This project presents frontier conflict in south-eastern Queensland between the 1820s and 1850s.

Mapping Frontier Conflict in South-East Queensland

There has been on-going academic debate over the exact nature of Australia’s frontier wars. They have been portrayed as everything from low-scale crime waves (with either Europeans or Aboriginals at fault) to as well-organized genocides.

Historical mapping using the first view consigns the events to the realm of policing. Mapping with the second view offers us little more than a set of massacre sites.
The Centre aims to facilitate access to published and unpublished information for the period up to the 1850s, which represents an era of intercultural encounters.

This website embarks on a different angle, attempting to comprehend the frontier wars as social history and even as quasi-military history. A particular concern here is to correct the current vagueness over arenas of conflict by mapping specific affrays. Equally, the website seeks to create workable overviews of the conflict that will help us better understand how and why Aboriginal groups resisted in the manner they did.

About the project

This project has been developed from the research findings of Dr. Ray Kerkhove. It was built with a team of IT Masters students from Griffith University: Austin Odigie, Nkem Awujo, Hamed Bakhtiari and Saman Kayhanian.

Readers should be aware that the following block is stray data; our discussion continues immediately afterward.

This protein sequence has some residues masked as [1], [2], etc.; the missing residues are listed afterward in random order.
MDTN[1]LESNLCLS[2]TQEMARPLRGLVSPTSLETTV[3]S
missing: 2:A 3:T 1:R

Dr Kerkhove is currently a visiting Fellow at Griffith’s Harry Gentle Resource Centre, which is a digital portal of resources concerning the pre-Separation (pre-1859) history of Queensland. Ray’s speciality is the Aboriginal history and Aboriginal material culture of southern Queensland during the earliest decades of contact (1820s-1870s).

He has written and presented various public and conference talks, articles, reports and books in this field, often working with Aboriginal families on reviving and reconstructing specific aspects. A major interest of his has been creating overviews of the historical landscapes that would better illustrate Indigenous presence and provide a more inclusive overview of the conflicts and lifestyles of those times.

The current project aims to visually (digitally) present the resistance wars in south-eastern Queensland in an easily-digestible and informative manner, by combining maps, images and brief explanations. Dr Kerkhove seeks to better illustrate the typical lifestyle of settlers and Aboriginals caught in the resistance wars. He also seeks to develop historical maps that better reflect what was happening from an ‘Aboriginal resistance’ perspective.

 Dr. Ray Kerkhove also published a book “Aboriginal Camp Sites of Greater Brisbane” which he described as the starting point to finding campsite locations.